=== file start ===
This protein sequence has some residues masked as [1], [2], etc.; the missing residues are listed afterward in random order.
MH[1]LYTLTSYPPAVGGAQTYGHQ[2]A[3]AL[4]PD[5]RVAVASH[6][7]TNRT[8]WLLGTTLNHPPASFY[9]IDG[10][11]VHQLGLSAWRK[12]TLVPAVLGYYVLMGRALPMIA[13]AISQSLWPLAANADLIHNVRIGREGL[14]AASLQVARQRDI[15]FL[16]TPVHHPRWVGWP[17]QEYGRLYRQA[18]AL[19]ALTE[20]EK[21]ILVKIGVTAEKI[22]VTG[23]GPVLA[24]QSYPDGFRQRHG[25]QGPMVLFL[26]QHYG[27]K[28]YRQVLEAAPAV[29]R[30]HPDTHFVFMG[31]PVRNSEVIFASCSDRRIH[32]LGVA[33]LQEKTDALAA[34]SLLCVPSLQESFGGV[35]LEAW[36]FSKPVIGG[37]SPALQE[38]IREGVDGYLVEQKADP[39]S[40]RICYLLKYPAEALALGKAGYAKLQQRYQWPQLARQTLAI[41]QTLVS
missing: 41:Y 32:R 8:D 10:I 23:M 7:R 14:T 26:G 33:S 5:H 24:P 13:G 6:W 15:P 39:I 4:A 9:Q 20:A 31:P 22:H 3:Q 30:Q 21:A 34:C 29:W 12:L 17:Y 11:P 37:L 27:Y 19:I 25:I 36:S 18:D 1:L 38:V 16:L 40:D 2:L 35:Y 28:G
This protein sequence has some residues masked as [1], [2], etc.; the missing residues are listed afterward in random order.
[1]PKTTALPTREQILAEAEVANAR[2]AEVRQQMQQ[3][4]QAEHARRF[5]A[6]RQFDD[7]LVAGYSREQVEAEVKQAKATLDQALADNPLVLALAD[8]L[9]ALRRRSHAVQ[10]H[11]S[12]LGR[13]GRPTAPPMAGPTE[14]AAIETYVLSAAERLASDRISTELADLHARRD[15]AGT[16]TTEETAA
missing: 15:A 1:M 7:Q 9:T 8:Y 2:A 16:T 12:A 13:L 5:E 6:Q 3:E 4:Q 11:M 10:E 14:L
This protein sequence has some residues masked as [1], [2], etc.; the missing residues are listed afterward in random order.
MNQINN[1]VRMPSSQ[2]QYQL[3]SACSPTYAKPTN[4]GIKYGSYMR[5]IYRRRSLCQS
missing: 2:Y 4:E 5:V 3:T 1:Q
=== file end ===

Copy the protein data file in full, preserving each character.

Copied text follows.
This protein sequence has some residues masked as [1], [2], etc.; the missing residues are listed afterward in random order.
MH[1]LYTLTSYPPAVGGAQTYGHQ[2]A[3]AL[4]PD[5]RVAVASH[6][7]TNRT[8]WLLGTTLNHPPASFY[9]IDG[10][11]VHQLGLSAWRK[12]TLVPAVLGYYVLMGRALPMIA[13]AISQSLWPLAANADLIHNVRIGREGL[14]AASLQVARQRDI[15]FL[16]TPVHHPRWVGWP[17]QEYGRLYRQA[18]AL[19]ALTE[20]EK[21]ILVKIGVTAEKI[22]VTG[23]GPVLA[24]QSYPDGFRQRHG[25]QGPMVLFL[26]QHYG[27]K[28]YRQVLEAAPAV[29]R[30]HPDTHFVFMG[31]PVRNSEVIFASCSDRRIH[32]LGVA[33]LQEKTDALAA[34]SLLCVPSLQESFGGV[35]LEAW[36]FSKPVIGG[37]SPALQE[38]IREGVDGYLVEQKADP[39]S[40]RICYLLKYPAEALALGKAGYAKLQQRYQWPQLARQTLAI[41]QTLVS
missing: 41:Y 32:R 8:D 10:I 23:M 7:R 14:T 26:G 33:S 5:H 24:P 13:G 6:W 15:P 39:I 4:A 9:Q 20:A 31:P 22:H 3:Q 30:Q 21:A 34:C 29:W 12:L 17:Y 11:P 37:L 27:Y 19:I 25:I 36:S 18:D 1:L 38:V 16:L 40:D 2:L 35:Y 28:G
This protein sequence has some residues masked as [1], [2], etc.; the missing residues are listed afterward in random order.
[1]PKTTALPTREQILAEAEVANAR[2]AEVRQQMQQ[3][4]QAEHARRF[5]A[6]RQFDD[7]LVAGYSREQVEAEVKQAKATLDQALADNPLVLALAD[8]L[9]ALRRRSHAVQ[10]H[11]S[12]LGR[13]GRPTAPPMAGPTE[14]AAIETYVLSAAERLASDRISTELADLHARRD[15]AGT[16]TTEETAA
missing: 15:A 1:M 7:Q 9:T 8:Y 2:A 16:T 12:A 13:L 5:E 6:Q 3:E 4:Q 11:M 10:E 14:L
This protein sequence has some residues masked as [1], [2], etc.; the missing residues are listed afterward in random order.
MNQINN[1]VRMPSSQ[2]QYQL[3]SACSPTYAKPTN[4]GIKYGSYMR[5]IYRRRSLCQS
missing: 2:Y 4:E 5:V 3:T 1:Q